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Article Comparing Gambling and Investing
Old 07-20-2007, 09:33 PM   #1
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Article Comparing Gambling and Investing

This was posted on the poker forum I read. I thought some might find it interesting.

http://www.leggmason.com/funds/knowl...sin_052804.pdf
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Old 07-20-2007, 09:48 PM   #2
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Excellent article. Most index/asset allocation investors seem to understand the pivotal importance of controlling the vigorish or rake or cost. But I think they are real holes in the general understanding of expectation. If a cautionary note might be sounded frequently the response is, "Yeah, but look at how much I have made since xx/xx/xxxx." In the argot of this article, this is focusing on results, not process.

Results tell what happened. But those outcomes may never happen again, or if they do the payoffs might have changed. What investors need to try to estimate is what odds are being offered for what outcomes? And what probabilities attach to those outcomes?

ha
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Old 07-20-2007, 10:31 PM   #3
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I have been studying poker about 3 years. I think I am learning a lot by playing poker that better helps me understand investment concepts - mainly in the areas of probabilities vs risk and having the discipline to follow a strategy.

I don't actively trade stocks, but a lot of the skills seem to overlap. I read this book a while ago. It covers the topic of managing probabilities and sticking to a strategy, even to the point of randomly buying stocks and running winners hile cutting losses and still making money. I found it really interesting.
Amazon.com: Trade Your Way to Financial Freedom: Books: Van K. Tharp
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Old 07-21-2007, 03:57 AM   #4
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Quote:
Originally Posted by joesxm View Post
I have been studying poker about 3 years. I think I am learning a lot by playing poker that better helps me understand investment concepts - mainly in the areas of probabilities vs risk and having the discipline to follow a strategy.

I don't actively trade stocks, but a lot of the skills seem to overlap. I read this book a while ago. It covers the topic of managing probabilities and sticking to a strategy, even to the point of randomly buying stocks and running winners hile cutting losses and still making money. I found it really interesting.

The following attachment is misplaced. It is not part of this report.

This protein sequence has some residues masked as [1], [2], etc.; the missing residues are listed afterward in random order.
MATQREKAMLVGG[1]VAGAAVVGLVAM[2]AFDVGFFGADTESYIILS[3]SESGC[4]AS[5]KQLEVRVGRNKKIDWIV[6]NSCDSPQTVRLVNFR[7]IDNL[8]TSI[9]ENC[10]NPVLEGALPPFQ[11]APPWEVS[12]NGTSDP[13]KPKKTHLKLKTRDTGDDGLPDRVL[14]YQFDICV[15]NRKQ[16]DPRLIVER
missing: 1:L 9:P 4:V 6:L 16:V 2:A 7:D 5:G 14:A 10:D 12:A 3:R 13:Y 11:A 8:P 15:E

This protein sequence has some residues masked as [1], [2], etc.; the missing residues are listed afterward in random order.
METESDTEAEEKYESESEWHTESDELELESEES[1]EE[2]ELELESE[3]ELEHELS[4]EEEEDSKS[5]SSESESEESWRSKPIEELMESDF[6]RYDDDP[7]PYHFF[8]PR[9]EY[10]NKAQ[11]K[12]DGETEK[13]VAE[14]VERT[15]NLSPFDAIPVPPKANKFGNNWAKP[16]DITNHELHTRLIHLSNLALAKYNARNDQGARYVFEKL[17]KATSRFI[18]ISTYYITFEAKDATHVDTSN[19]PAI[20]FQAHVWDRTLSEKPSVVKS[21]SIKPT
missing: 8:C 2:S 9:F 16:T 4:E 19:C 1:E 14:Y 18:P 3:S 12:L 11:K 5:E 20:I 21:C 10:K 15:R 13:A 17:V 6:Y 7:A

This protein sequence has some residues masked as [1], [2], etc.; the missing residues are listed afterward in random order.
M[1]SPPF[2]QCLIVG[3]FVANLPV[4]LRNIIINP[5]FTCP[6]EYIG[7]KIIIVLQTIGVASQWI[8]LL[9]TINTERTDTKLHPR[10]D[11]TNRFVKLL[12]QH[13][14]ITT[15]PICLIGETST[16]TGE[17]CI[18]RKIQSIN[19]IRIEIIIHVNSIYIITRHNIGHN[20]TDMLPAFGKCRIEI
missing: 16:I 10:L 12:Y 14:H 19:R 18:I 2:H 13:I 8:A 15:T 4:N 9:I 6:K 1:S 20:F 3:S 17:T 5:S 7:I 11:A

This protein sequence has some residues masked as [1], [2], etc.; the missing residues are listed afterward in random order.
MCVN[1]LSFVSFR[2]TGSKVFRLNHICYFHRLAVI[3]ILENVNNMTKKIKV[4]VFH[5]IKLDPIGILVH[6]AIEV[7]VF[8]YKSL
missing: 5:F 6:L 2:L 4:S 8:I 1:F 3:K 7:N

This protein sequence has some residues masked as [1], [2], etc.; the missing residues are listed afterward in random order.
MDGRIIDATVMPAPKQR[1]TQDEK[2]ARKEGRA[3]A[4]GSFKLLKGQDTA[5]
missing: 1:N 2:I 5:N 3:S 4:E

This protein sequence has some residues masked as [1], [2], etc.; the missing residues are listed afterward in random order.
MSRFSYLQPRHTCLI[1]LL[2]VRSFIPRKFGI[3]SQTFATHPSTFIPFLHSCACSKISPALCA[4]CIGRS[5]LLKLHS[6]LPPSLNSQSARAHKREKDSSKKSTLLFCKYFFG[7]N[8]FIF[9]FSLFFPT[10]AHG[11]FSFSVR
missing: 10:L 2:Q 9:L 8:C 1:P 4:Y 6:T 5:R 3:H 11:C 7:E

Amazon.com: Trade Your Way to Financial Freedom: Books: Van K. Tharp
Long term, I don't think that strategy can work. It may work to some extent with commodities. But usually there will be enough random movement to sink those filter rule strategies, which is what you are talking about.

I think you have to study and have an opinion. Then take a position hoping to keep it a while. I rarely if ever sell a stock becaue it has gone down. Usually I buy them in part becaue they have gone down- how would the stock know that it had better stop going down now that I have taken a position?

My damage control is usually from very careful research, plus diversification. I am not afraid to heavily overweight a sector, but I usually try to avoid overweighting an individual security, Unfortunately sometimes I screw up on that last one.

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Old 07-21-2007, 04:56 PM   #5
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I'm no expert, just well read. The consensus is that traders usually lose their ass. There, a bit more blunt than "sink those strategies." Usually a book or TV show that says, "You can't beat the odds or averages, so bet average (e.g. index fund)" is not going to get good ratings. And it is, of course, true that someone can or does beat the odds with their gambling or investing system. What is seldom said is that they are one in a million. We can't all be a the high end of the bell curve.

Interesting aside: when options were first invented, the government had to pass a special law to say that they were not a wager (e.g. gambling.) So sure, there is a overlap between gambling and investing.
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